Many children who sustain a fracture to an arm or leg as a result of an accident have a good chance of having the fracture improperly splinted.
Statistics show that almost half of all boys and a quarter of all girls will fracture an arm or leg before 16. Properly set, the fracture heals rather quickly with little residual problems. However, in a recent study from the University of Maryland (pediatric bone specialists) more than 90% of children with fractures had their bone improperly splinted. As a result, further complications such as loss of motion or skin grafts can occur.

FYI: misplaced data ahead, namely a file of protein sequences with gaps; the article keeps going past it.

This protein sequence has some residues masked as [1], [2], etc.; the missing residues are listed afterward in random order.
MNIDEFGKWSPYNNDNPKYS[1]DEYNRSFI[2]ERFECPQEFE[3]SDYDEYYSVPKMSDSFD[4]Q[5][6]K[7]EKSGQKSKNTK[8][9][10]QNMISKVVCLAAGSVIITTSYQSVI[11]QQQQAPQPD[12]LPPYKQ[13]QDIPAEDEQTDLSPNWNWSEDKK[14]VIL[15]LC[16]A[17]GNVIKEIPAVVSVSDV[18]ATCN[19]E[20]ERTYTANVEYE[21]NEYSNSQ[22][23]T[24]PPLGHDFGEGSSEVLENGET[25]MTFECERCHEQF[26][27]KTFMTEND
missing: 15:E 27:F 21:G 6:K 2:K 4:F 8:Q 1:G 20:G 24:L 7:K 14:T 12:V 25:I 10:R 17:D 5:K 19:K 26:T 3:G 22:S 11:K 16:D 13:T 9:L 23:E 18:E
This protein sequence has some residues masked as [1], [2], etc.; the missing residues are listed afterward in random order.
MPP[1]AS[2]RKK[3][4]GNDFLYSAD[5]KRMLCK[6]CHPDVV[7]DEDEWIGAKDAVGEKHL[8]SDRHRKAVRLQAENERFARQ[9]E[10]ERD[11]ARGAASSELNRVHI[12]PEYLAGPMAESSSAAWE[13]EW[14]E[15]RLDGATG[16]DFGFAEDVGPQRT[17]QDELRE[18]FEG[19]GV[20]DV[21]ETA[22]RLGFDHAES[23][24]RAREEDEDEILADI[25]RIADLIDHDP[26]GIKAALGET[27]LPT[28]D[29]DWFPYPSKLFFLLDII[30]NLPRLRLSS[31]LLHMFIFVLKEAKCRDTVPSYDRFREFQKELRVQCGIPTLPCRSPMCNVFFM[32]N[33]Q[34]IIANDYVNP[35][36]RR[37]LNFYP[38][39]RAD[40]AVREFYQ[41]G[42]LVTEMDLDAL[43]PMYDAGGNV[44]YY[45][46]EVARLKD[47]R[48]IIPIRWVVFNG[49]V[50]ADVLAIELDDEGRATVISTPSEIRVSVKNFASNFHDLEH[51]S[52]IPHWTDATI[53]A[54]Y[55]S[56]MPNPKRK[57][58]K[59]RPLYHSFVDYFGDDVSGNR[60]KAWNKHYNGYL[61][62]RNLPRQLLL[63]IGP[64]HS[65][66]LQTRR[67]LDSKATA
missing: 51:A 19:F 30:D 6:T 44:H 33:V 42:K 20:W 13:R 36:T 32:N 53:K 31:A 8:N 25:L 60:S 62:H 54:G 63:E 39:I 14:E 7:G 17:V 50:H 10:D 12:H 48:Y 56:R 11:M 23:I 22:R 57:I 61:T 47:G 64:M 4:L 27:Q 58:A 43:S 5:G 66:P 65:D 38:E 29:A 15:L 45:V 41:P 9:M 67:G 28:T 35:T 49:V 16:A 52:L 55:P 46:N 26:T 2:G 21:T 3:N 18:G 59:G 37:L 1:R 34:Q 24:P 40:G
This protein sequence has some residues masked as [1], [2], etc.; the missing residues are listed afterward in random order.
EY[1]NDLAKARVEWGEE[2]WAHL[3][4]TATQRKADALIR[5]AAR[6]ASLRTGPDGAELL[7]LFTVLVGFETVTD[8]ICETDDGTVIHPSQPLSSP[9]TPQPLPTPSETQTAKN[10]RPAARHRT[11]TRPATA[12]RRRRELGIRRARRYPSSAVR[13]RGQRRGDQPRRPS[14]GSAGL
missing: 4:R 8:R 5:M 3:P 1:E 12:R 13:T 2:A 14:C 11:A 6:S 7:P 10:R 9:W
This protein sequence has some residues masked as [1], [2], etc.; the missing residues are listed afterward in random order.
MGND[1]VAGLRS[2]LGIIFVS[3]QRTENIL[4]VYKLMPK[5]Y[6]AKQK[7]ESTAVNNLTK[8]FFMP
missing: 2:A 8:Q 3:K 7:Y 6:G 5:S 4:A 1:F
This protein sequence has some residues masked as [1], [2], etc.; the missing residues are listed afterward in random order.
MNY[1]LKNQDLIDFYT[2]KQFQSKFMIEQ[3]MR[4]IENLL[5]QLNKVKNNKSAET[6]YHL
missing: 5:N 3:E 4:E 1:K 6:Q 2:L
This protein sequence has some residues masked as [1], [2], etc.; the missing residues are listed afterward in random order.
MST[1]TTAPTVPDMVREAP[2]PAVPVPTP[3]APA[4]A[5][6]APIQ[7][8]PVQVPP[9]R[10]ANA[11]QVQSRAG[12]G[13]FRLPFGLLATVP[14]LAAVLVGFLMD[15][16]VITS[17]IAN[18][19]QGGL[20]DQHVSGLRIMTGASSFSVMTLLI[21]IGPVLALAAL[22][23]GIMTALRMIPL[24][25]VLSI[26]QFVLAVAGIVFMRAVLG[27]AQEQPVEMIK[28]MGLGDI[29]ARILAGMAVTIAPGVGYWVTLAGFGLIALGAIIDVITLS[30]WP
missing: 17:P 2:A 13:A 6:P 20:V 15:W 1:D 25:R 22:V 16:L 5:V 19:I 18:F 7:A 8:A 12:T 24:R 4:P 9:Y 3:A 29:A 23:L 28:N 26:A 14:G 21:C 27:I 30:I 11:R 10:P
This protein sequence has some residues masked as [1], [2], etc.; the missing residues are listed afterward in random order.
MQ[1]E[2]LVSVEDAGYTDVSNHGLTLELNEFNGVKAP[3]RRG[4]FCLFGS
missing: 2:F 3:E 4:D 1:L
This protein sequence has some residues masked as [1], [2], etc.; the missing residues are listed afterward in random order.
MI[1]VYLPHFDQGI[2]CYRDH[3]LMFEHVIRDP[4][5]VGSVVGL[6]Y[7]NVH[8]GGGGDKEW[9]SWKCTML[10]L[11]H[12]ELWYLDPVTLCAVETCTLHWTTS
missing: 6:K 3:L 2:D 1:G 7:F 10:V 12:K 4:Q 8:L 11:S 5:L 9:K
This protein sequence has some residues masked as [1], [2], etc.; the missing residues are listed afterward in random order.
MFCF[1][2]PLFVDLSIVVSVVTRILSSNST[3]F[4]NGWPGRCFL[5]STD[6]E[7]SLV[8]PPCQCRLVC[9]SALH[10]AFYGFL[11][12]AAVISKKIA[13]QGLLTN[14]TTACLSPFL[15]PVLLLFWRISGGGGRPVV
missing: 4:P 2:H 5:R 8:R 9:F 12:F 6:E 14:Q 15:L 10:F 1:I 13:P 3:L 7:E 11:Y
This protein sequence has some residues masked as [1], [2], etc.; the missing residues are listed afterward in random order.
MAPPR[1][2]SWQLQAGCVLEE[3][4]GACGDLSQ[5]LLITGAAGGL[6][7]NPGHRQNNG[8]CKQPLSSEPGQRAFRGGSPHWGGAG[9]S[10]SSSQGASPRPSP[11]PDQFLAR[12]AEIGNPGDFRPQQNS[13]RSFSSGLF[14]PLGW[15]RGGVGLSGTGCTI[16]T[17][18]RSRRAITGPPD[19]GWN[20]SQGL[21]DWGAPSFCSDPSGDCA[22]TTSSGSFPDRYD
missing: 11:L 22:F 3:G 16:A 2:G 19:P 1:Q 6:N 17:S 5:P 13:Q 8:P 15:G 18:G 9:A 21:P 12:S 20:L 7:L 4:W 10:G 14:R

Dr. Josh Abzug, who directs pediatric orthopedics at University of Maryland believes that improper splinting occurs from a lack of education in some situations and a lack of attention to detail in others. In addition, in many situations a doctor or health care worker splints a fracture with instructions for the parent to follow-up with an orthopedic the next day. However, the follow-up does not occur right away and complications set in.
Dr. Abzug believes that posters or flashcards in an emergency room or urgent care center outlining proper splinting can minimize the problem. He further advises parents to listen to their children. Should a child complain of lots of pain (crying) or major swelling/discoloration occur in the split area, Dr. Abzug advises to immediately proceed to the emergency room. Time is of the utmost importance.